PREMIER Oil has launched a $900 million (£680m) expansion drive in the North Sea as the upheaval in the area triggered by the crude price plunge continues.

London-based Premier has agreed to acquire a portfolio of North Sea assets from BP for $625m.

The company has also struck a deal to buy a 25 per cent stake in the Tolmount discovery from Korean-owned Dana Petroleum for up to $246m.

The deals will continue a process which has seen some big fish cut their exposure to the area in response to the sharp fall in the oil price since 2014.

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Premier is one of a number of firms that decided the resulting downturn created good opportunities to expand in the North Sea.

The acquisitions will cement Premier’s standing as one of the biggest players in the area, in which directors of the firm see good long-term potential.

BP has sold off a raft of North Sea assets in order to raise cash after the oil price fall compounded the problems caused by the disastrous spill on its acreage in the Gulf of Mexico in 2010.

The head of the company’s North Sea business, Ariel Flores, said the deal with Premier formed part of a plan to refocus on core growth areas in the basin.

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BP has invested heavily in developing giant fields West of Shetland which it expects will be in production for years.

The Tolmount deal will allow Dana to raise some cash while reducing the amount it must invest in developing the field. It will retain an interest in the asset.

The deals reflect Premier’s belief that the North Sea remains a very attractive area in which to invest.

The company expects to generate lots of cash from the producing assets it is acquiring and sees long term potential in them.

It has maintained a rapid expansion drive in the North Sea amid the challenges posed by the oil price fall.

The company has capitalised on the fact that assets have become available at much lower prices than they may have fetched during the boom that ended in 2014. The cost of support services has fallen sharply.

Premier is generating huge amounts of cash in the North Sea after starting production from the giant Catcher field east of Aberdeen in 2017.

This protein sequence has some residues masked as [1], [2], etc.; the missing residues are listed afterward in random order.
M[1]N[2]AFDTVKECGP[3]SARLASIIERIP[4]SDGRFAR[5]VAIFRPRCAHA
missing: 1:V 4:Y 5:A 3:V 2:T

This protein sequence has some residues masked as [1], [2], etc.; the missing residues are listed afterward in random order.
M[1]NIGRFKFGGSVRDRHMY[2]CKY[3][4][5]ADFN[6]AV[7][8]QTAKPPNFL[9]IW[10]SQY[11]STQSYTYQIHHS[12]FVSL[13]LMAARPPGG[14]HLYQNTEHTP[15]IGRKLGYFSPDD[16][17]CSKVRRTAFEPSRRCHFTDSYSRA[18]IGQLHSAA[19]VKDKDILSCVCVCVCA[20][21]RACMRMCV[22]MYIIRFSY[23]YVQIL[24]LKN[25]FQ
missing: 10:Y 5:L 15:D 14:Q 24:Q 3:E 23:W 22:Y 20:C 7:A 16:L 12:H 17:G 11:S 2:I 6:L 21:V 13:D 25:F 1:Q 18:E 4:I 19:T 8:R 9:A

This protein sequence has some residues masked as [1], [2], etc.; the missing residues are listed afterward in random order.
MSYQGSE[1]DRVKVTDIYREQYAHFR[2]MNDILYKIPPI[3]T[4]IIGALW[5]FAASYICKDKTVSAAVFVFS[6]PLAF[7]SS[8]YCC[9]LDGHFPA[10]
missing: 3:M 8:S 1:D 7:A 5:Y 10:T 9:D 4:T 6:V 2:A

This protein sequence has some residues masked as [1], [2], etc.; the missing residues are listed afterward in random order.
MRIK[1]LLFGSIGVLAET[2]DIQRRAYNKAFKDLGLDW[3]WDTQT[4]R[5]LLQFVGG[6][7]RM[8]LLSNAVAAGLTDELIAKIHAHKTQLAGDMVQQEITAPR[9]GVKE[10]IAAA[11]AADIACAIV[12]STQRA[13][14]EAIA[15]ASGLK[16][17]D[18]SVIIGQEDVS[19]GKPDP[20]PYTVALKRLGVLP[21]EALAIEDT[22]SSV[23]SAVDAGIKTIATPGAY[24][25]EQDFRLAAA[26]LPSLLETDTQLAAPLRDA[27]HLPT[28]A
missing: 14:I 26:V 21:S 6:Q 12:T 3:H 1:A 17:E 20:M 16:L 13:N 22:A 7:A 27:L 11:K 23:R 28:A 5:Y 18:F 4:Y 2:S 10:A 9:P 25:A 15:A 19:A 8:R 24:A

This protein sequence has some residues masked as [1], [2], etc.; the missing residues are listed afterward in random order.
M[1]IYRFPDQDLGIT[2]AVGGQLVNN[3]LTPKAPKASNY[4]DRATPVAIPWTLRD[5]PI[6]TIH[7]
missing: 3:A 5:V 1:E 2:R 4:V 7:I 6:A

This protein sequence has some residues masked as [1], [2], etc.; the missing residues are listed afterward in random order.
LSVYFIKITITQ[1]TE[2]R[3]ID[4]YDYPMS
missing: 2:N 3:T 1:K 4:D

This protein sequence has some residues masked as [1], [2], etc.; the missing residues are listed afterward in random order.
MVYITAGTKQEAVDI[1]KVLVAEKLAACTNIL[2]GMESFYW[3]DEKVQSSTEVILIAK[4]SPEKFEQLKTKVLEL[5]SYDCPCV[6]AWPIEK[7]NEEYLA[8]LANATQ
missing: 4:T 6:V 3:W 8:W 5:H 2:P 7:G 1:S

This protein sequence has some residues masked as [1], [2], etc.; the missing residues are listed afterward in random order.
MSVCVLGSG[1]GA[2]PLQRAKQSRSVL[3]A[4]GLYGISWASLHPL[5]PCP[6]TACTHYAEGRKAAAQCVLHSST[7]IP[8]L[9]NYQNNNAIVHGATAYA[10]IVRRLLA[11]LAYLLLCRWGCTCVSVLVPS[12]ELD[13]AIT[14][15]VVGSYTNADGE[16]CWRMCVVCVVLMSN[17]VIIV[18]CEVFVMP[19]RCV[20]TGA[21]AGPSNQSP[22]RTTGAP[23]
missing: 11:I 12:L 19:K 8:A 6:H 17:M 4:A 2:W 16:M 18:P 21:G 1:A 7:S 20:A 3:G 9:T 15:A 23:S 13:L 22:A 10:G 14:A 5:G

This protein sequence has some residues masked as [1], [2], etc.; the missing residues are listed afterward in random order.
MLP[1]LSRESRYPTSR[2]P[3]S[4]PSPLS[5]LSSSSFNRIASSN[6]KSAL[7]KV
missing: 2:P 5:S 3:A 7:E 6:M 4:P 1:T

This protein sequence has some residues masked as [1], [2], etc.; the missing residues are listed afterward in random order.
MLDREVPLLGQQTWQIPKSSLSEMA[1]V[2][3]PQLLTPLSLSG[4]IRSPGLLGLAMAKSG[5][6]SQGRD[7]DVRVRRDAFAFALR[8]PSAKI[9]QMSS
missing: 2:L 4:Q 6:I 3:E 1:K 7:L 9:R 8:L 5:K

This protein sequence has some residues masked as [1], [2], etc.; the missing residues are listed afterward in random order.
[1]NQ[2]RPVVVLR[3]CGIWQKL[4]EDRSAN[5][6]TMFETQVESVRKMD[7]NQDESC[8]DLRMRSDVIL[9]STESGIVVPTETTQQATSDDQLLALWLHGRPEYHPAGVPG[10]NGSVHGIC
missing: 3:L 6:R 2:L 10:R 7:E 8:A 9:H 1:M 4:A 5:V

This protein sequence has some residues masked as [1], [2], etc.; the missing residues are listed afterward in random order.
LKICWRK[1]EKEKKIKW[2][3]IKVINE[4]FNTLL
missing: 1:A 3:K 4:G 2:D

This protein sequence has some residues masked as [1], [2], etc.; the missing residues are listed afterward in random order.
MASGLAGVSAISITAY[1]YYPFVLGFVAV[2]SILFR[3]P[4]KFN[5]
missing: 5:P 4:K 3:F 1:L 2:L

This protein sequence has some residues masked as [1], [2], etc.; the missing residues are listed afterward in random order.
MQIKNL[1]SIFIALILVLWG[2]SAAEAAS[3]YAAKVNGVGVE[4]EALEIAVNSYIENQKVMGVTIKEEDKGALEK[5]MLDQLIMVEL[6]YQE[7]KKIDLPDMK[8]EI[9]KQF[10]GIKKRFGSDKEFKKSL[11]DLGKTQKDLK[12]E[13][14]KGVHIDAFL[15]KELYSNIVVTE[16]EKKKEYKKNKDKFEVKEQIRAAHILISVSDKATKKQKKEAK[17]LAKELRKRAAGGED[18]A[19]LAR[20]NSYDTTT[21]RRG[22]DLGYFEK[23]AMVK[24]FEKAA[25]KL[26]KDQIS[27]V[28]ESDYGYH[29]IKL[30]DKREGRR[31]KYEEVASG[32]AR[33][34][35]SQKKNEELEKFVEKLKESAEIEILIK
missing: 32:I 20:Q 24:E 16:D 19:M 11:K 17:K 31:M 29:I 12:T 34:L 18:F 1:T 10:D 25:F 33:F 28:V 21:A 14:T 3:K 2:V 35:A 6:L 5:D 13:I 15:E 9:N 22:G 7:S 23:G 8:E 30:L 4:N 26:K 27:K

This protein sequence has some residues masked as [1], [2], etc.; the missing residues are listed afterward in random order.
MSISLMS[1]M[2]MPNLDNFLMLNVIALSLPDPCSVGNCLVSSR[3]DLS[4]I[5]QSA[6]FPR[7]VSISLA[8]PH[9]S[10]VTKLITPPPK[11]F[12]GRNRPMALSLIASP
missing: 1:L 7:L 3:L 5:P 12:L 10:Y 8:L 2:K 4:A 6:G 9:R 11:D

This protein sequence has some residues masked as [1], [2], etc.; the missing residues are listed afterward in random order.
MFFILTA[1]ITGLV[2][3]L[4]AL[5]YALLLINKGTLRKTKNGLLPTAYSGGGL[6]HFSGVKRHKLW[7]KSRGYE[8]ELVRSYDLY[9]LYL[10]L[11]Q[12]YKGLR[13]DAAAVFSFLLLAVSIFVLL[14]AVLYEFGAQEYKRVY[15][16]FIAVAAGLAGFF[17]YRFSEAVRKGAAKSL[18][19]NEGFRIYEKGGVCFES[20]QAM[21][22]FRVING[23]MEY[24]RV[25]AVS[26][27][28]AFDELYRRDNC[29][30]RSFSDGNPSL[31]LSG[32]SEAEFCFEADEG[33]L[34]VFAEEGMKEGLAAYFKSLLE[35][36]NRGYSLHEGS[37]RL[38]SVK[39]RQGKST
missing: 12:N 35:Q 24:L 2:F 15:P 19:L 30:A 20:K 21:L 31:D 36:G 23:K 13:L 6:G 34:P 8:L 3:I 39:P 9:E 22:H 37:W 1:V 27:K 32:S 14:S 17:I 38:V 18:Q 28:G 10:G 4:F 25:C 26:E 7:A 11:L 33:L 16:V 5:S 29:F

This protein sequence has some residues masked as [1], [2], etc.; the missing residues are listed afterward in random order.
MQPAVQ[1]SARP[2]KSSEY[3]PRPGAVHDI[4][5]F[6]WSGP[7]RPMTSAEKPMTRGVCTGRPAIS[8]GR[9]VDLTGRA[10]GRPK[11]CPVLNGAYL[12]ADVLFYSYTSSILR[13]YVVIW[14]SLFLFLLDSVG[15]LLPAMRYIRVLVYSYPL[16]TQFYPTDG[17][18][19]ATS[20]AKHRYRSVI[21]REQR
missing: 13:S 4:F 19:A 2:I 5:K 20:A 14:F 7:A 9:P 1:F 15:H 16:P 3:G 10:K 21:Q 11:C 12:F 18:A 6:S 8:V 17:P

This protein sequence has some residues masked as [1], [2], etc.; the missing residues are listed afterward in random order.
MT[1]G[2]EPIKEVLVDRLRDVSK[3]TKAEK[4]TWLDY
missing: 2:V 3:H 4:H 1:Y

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The company recently highlighted the strong performance of assets acquired with the North Sea portfolio it bought from German utility E.ON for $120m in 2016.

Chief executive Tony Durrant said the acquisitions announced yesterday were materially value accretive for Premier. The firm said its directors believed there were limited opportunities available in the UK North Sea to acquire high quality assets at such attractive valuations.

The portfolio it is acquiring from BP includes stakes in the giant Andrew and Shearwater fields east of Aberdeen.

Mr Durrant noted: “We look forward to realising the significant long-term potential of the Andrew and Shearwater assets through production optimisation, incremental developments and field life extension projects.”

The deal with Dana will allow Premier to increase its stake in the Tolmount field off Yorkshire to 75%. Premier bought in to the acreage containing Tolmount through the acquisition of the E.ON portfolio.Tolmount is expected to come onstream this year. A spokesperson for Dana said it is fully committed to the Tolmount development. It retains a 25% interest in the field.

Premier Oil shares closed up 16%, 16.3p, at 117.75p.

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The company plans to raise $500m equity to help fund the acquisitions.

Reuters reported that Premier Oil’s largest creditor, the hedge fund Asia Research and Capital Management, had said it would oppose the acquisitions and a plan announced by the company to extend its debt maturity.

A spokesperson for Premier Oil said: “We are confident we have enough support from 40 of the 41 holders in the debt to get the appropriate permissions.”

Premier produced an average 78,400 barrels oil equivalent per day in 2019, against 80,500 boepd in 2018.

The company sold its producing operations in Pakistan in March for $56m.

UK production averaged 54,200 boepd during 2019, up 16% on 2018.

The company also has assets in Indonesia, Vietnam and the Americas.

It reduced net debt by $330m in 2019, to $1.99 billion, in line with guidance.

North America-focused Navitas Petroleum has agreed to acquire a 30% stake in Premier and Rockhopper’s Sea Lion development project off the Falkland Islands. The field is estimated to contain 530 million barrels of oil.